The Science Behind Alpha State: The Key to Mindfulness

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Understanding the science behind the alpha state helps us to know more about how our brains function and how we can improve our mental and emotional well-being. In this article, I explore some key aspects of the science behind the alpha state of mind.

Alpha Brain Waves science behind it and the key to mindfulness

You might of heard someone use the idiom “brainwave” — “I just had this brainwave”, meaning they just had a sudden smart idea.

The earliest trace of this idiom is from 1869, meaning: “apparent telepathic vibration transferring a thought from one person to another without any other medium”, according to the online etymology dictionary.

The alpha state involves brain waves that are scientifically defined and determined much later than that date. They are not “hooey phooey” as some might think based on hearing the idiom.

Our brain is an electrical organ. Its neurons create electrical activity. Scientists define brain-waves as oscillating patterns of electrical activity generated by the neurons of the brain.

Health professionals and scientists measure these waves using an electroencephalogram (EEG) and classify results according to frequencies, which range from very slow delta waves (less than 4 Hz) to very fast gamma waves (more than 30 Hz).

Various sources indicate how different brain wave patterns associate with different states of consciousness, such as deep sleep, meditation, and focused attention.

The consciousness state associated with mindfulness mostly involves the alpha rhythms, which are linked to relaxed and focused attention.

It’s often talked about as a state of consciousness. You can achieve this alpha state of consciousness through meditation, music, and other techniques.

I know from my personal experience of meditation and mindfulness that I get this clarity of mind and a relaxed and focused way of being as a result.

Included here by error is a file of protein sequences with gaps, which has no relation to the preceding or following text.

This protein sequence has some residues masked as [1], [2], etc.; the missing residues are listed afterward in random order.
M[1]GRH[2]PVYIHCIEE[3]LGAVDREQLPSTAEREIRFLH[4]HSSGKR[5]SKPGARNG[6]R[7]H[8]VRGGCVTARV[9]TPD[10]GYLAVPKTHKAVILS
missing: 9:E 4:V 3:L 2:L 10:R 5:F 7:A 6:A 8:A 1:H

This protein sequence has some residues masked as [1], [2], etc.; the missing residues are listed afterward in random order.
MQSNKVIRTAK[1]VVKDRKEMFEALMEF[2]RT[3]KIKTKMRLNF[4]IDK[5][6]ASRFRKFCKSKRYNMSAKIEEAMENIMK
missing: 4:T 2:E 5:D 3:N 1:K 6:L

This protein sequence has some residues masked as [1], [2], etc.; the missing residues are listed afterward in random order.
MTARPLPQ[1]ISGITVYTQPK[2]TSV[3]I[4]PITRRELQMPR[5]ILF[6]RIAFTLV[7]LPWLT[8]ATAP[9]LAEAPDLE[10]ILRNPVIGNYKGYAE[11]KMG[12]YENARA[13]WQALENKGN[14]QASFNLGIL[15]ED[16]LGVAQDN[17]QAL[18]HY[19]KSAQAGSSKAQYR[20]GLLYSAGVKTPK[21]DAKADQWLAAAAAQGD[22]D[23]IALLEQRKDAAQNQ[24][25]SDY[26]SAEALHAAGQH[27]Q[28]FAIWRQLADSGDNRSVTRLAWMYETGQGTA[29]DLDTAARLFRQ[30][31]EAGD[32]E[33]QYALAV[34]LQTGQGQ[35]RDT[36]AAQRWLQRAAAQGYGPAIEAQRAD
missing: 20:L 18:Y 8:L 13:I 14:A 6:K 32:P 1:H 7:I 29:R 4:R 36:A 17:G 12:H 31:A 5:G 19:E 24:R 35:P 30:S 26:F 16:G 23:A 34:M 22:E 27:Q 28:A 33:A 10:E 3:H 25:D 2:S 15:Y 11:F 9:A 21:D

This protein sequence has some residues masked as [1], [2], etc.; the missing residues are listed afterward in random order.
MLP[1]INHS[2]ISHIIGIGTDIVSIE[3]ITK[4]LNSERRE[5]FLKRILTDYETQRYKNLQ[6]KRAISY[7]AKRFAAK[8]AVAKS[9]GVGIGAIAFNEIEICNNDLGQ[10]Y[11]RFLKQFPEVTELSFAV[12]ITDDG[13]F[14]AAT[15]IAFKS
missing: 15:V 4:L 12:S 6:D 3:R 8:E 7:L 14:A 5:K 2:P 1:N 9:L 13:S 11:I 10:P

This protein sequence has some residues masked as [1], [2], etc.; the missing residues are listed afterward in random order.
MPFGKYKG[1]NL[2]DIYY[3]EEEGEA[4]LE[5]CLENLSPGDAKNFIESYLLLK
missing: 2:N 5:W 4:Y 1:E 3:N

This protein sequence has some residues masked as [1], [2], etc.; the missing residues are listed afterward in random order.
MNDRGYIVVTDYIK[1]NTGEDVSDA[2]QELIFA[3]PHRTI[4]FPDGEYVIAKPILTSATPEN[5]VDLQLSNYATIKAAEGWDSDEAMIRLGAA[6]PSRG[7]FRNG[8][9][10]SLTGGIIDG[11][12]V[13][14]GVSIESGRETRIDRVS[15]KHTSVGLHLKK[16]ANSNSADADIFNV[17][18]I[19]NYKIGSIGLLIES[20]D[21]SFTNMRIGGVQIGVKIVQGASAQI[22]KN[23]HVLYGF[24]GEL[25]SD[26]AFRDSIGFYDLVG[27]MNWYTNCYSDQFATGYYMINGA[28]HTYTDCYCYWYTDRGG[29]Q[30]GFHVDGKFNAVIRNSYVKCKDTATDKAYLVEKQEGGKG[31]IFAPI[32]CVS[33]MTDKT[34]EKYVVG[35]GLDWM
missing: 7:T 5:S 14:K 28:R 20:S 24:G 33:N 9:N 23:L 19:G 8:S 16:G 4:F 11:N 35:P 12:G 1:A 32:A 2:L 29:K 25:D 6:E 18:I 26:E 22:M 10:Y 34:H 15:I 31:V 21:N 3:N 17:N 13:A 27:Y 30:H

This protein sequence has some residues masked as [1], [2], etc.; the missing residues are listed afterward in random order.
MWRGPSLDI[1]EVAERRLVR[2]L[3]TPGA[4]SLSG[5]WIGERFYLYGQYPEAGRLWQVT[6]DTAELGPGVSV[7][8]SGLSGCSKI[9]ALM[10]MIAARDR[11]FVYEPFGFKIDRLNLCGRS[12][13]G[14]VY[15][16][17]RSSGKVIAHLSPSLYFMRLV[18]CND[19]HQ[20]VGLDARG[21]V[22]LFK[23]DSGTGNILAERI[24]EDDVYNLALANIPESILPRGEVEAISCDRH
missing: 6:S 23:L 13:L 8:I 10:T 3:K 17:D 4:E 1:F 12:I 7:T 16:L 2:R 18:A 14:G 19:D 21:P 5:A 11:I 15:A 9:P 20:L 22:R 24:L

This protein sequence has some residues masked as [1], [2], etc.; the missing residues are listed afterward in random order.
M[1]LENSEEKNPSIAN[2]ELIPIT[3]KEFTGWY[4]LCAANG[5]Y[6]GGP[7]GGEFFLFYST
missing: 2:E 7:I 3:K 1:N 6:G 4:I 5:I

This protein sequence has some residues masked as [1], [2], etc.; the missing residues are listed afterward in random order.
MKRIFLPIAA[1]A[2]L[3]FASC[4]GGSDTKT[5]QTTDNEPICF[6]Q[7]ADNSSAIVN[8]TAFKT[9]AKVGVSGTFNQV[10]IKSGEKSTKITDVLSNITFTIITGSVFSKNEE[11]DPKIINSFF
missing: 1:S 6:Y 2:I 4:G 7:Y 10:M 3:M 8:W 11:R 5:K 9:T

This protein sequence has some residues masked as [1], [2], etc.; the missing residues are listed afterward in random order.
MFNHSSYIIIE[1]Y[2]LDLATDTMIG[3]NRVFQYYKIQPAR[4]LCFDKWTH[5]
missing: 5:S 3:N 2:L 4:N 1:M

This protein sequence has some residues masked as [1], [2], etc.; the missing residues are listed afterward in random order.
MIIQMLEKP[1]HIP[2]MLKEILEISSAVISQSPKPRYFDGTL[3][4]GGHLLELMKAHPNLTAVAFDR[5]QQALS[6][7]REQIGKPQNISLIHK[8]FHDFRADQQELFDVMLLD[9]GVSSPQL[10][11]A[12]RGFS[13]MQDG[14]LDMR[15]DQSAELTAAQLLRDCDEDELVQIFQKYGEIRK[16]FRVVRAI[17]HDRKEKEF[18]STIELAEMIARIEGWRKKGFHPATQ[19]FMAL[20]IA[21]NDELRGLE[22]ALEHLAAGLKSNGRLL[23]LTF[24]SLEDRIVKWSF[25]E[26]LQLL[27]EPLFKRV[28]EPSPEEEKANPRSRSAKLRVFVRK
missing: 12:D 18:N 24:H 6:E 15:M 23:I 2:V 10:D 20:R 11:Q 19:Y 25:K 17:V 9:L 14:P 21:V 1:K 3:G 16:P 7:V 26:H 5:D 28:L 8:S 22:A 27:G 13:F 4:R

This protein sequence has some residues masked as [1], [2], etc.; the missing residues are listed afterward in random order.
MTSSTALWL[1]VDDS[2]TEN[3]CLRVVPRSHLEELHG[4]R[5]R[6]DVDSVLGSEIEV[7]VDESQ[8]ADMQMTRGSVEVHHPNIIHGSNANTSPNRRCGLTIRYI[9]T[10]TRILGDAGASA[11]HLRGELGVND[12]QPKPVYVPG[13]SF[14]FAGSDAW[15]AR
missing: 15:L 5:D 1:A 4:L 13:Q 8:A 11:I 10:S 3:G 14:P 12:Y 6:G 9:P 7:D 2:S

I gained a heightened appreciation of the alpha state of mind as a result of a workshop on the topic some time ago. It helps me to know the science behind it, because some folk discount it as being ‘out there’. I’ve put this together to shed light on it with the view it may help you also.

the science behind it

The first scientist to discover brainwaves was German psychiatrist Hans Berger. In 1924, he developed the electroencephalogram (EEG), a method of recording electrical activity in the brain through electrodes placed on the scalp.

Through his research, Berger discovered that the brain produces different types of electrical waves that correspond to different states of consciousness. His work laid the foundation for the study of neuroscience and our understanding of brain function.

Some key aspects of the science behind alpha state:

  • Alpha frequencies vs other patterns
  • Characteristics of alpha brain waves
  • What’s associated with alpha state of mind

Measuring Brain waves

Scientists use electroencephalography (EEG) and magnetoencephalography (MEG) to measure brain waves, including alpha waves, aka alpha rhythms.

Alpha rhythm is not the only type of brainwave studied by scientists. Others include gamma, beta, theta, and delta waves, each with their own unique characteristics and functions.